However, Labor has a number of concerns with the legislation as it is currently drafted. Labor believes that it is critical that the national redress scheme provides survivors with a genuine opportunity to access justice and that it takes into account and caters for the unique needs of individual survivors. We have referred these bills to a Senate inquiry so that the community can be consulted on the points of difference in these bills and the earlier Commonwealth legislation. In light of the proposed start date of 1 July 2018, this inquiry is due to report before the Senate next sits so that the inquiry should not delay the commencement of the scheme. As a gesture of good faith in our ongoing discussions with the government to resolve Labor's concerns and to acknowledge our longstanding commitment to the establishment of a national redress scheme, Labor will support the bills in this House.

These bills establish a redress scheme that will be managed by the Secretary of the Department of Social Services as the scheme operator. The scheme will provide three elements of redress, with applicants able to receive all or just some of the elements. The elements of redress under the scheme are: a monetary payment, access to counselling and psychological services, and the opportunity to receive an apology from a representative of the institution responsible for the abuse. Those applicants who accept an offer will be required to sign a deed of release, waiving their civil rights against the responsible institution. Applicants will be provided with access to support services and legal services throughout their interactions with the redress scheme, and they will also receive financial advice. To be eligible to receive redress, applicants must have suffered sexual abuse as a child within the scope of the scheme and before the scheme start date.

Labor is concerned about a number of elements of the proposed scheme. Labor believes that we need to make sure that there are enough support services for all survivors who are considering making an application for redress, regardless of where they live or what language they speak, and that attention must be paid to cultural competency.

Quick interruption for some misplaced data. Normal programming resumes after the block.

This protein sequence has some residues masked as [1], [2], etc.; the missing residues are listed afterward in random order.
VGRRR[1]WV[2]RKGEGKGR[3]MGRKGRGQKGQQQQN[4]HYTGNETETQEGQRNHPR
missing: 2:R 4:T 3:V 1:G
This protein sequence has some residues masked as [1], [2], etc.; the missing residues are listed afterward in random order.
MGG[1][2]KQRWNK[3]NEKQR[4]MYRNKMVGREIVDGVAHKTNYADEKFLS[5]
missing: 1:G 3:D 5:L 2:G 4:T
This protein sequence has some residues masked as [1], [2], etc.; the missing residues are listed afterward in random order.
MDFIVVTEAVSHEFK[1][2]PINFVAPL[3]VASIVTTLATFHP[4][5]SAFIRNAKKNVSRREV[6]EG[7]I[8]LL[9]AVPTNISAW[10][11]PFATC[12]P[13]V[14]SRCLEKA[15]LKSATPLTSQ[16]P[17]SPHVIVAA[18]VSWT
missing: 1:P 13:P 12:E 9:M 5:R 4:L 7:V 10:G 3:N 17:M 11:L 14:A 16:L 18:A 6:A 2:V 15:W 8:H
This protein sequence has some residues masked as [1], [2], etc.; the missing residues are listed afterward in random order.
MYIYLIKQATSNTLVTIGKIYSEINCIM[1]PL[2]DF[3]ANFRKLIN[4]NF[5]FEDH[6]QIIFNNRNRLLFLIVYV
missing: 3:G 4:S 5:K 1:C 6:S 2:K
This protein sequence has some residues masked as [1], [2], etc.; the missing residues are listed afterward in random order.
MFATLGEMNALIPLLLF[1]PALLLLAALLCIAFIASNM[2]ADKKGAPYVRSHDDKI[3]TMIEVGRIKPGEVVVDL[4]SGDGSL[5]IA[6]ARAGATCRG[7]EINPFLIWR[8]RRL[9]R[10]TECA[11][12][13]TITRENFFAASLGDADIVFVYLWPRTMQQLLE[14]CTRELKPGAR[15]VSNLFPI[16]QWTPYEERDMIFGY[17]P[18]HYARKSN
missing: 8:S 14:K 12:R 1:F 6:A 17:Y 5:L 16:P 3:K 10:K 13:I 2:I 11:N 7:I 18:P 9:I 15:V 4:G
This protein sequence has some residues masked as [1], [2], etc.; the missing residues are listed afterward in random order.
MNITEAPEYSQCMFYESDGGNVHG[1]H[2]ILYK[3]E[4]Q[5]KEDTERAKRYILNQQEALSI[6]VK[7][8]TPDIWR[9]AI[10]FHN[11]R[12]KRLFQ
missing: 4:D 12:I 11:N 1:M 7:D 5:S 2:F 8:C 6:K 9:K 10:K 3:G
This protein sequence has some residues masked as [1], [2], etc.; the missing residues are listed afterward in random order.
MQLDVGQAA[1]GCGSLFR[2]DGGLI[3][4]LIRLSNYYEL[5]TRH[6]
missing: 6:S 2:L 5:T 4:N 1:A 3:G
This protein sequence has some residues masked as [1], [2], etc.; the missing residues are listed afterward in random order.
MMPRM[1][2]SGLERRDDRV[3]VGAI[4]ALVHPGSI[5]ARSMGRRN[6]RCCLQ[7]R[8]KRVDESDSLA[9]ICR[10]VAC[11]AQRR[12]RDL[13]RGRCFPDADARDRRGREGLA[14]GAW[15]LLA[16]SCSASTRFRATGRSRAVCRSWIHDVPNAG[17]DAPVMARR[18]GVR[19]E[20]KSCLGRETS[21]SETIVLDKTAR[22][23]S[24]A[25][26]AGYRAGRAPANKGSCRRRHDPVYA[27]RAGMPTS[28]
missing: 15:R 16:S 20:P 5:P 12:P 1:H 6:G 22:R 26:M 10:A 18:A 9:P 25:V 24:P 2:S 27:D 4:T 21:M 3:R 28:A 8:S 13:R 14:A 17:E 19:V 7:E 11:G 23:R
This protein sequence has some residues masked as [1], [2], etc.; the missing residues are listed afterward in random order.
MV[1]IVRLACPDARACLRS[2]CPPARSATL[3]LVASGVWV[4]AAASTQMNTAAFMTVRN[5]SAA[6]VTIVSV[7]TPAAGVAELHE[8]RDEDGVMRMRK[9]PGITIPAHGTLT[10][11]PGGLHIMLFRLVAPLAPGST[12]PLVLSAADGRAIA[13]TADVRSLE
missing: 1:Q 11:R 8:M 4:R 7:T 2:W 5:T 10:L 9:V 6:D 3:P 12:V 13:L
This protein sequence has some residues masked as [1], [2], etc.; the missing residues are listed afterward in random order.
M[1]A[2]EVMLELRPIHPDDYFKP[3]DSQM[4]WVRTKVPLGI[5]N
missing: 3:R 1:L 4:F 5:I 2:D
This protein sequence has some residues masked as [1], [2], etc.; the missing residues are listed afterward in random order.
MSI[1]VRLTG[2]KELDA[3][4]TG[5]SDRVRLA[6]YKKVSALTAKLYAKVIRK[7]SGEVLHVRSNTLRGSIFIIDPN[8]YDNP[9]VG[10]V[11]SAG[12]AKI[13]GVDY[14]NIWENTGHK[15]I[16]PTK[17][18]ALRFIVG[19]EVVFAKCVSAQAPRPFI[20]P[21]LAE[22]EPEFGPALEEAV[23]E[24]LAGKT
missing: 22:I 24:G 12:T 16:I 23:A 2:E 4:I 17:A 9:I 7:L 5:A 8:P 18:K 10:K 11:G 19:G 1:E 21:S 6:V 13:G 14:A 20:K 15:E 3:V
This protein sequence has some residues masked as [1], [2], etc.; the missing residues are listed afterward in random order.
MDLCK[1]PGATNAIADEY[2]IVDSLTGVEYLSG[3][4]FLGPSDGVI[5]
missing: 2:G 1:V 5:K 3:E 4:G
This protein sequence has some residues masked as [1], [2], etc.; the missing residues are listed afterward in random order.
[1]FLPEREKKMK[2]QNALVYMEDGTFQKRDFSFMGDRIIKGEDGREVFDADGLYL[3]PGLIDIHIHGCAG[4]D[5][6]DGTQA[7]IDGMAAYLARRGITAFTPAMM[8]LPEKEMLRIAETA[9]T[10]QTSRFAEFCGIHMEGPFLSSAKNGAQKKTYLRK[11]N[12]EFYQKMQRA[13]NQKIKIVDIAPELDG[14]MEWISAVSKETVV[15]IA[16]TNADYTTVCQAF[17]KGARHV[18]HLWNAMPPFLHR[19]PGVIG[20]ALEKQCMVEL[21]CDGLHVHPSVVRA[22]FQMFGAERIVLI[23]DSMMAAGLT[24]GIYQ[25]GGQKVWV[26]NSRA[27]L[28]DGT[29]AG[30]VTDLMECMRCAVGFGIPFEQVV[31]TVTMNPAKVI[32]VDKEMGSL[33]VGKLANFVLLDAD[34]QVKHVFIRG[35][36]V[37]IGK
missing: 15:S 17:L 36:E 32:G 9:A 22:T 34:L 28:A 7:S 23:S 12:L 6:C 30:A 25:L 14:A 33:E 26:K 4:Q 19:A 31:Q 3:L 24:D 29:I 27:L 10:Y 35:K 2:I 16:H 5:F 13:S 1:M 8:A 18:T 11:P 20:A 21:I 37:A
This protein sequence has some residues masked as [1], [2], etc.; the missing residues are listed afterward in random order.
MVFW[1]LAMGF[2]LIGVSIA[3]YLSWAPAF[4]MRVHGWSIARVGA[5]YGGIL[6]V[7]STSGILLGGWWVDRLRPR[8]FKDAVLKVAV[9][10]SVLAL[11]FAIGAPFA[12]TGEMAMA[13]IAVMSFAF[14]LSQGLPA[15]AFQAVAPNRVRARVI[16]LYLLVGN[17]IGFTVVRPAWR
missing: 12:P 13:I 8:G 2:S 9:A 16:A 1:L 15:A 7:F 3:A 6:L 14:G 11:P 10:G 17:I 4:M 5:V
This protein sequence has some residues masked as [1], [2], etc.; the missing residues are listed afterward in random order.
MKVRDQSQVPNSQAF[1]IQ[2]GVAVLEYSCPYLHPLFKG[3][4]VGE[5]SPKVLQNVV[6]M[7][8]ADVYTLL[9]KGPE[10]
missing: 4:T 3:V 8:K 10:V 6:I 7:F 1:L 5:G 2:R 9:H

It is imperative that survivors have sufficient time to decide whether or not to accept an offer of redress. This bill gives applicants only six months to make this decision; however, the royal commission recommended a year. It is important that survivors have sufficient time to consider their decision because they are permitted only one application to the scheme and, for many, this will be an emotional and overwhelming process that should not be rushed.

This bill places an upper limit of $150,000 on the amount of redress that would be payable to any one survivor, but the royal commission recommended a maximum payment of $200,000, a minimum payment of $10,000 and an average payment of $65,000. Accepting an offer will also mean that the survivor will sign away any rights to pursue a claim for compensation through litigation, and that is why the amount of redress under the scheme is critical and it is absolutely essential that sufficient time be allowed to make a decision.

The bill also limits eligibility to the redress scheme to people who are living in Australia or who are Australian citizens. We know that horrific abuse has occurred in institutions that cared for child migrants, and we also know that abuse of children has occurred in immigration detention. We are rightly concerned that these people will not be able to access redress if they have returned to their country of birth. Labor calls on the government to confirm that provision will be made for these groups of survivors to access national redress.